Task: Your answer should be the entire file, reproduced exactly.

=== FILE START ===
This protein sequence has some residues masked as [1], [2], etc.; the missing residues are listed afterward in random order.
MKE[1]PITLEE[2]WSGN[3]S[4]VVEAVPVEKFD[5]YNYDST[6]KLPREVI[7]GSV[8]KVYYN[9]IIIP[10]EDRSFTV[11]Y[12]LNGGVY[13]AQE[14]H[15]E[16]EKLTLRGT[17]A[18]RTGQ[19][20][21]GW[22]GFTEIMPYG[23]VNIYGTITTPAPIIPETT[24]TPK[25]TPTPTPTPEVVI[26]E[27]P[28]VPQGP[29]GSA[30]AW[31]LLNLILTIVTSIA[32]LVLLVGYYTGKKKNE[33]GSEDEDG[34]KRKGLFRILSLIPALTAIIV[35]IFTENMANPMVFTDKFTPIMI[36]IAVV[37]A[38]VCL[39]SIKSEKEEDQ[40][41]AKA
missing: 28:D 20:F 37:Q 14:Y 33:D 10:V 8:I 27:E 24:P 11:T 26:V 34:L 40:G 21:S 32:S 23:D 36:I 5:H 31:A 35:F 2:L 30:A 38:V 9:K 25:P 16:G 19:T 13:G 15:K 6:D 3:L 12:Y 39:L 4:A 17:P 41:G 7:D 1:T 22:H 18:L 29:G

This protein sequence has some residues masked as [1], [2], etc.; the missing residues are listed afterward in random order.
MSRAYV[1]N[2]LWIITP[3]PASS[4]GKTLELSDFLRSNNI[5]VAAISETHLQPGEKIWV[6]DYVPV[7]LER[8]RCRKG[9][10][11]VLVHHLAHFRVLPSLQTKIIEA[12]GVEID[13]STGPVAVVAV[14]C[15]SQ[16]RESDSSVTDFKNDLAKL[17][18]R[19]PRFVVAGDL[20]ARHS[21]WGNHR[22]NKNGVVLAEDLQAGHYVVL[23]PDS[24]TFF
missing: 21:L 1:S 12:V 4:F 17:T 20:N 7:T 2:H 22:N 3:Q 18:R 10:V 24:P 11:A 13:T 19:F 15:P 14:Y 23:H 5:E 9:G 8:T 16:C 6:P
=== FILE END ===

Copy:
This protein sequence has some residues masked as [1], [2], etc.; the missing residues are listed afterward in random order.
MKE[1]PITLEE[2]WSGN[3]S[4]VVEAVPVEKFD[5]YNYDST[6]KLPREVI[7]GSV[8]KVYYN[9]IIIP[10]EDRSFTV[11]Y[12]LNGGVY[13]AQE[14]H[15]E[16]EKLTLRGT[17]A[18]RTGQ[19][20][21]GW[22]GFTEIMPYG[23]VNIYGTITTPAPIIPETT[24]TPK[25]TPTPTPTPEVVI[26]E[27]P[28]VPQGP[29]GSA[30]AW[31]LLNLILTIVTSIA[32]LVLLVGYYTGKKKNE[33]GSEDEDG[34]KRKGLFRILSLIPALTAIIV[35]IFTENMANPMVFTDKFTPIMI[36]IAVV[37]A[38]VCL[39]SIKSEKEEDQ[40][41]AKA
missing: 28:D 20:F 37:Q 14:Y 33:D 10:V 8:I 27:E 24:P 11:T 26:V 34:L 40:G 21:S 32:S 23:D 36:I 5:H 31:A 35:F 2:L 30:A 38:V 9:K 25:P 16:G 19:T 13:G 15:K 6:D 3:L 12:Y 39:L 4:A 17:P 41:G 7:D 1:T 22:H 18:L 29:G

This protein sequence has some residues masked as [1], [2], etc.; the missing residues are listed afterward in random order.
MSRAYV[1]N[2]LWIITP[3]PASS[4]GKTLELSDFLRSNNI[5]VAAISETHLQPGEKIWV[6]DYVPV[7]LER[8]RCRKG[9][10][11]VLVHHLAHFRVLPSLQTKIIEA[12]GVEID[13]STGPVAVVAV[14]C[15]SQ[16]RESDSSVTDFKNDLAKL[17][18]R[19]PRFVVAGDL[20]ARHS[21]WGNHR[22]NKNGVVLAEDLQAGHYVVL[23]PDS[24]TFF
missing: 21:L 1:S 12:V 4:F 17:T 20:N 7:T 2:H 22:N 3:Q 18:R 10:V 24:P 11:A 13:T 19:F 15:P 14:Y 23:H 5:E 9:G 8:T 16:C 6:P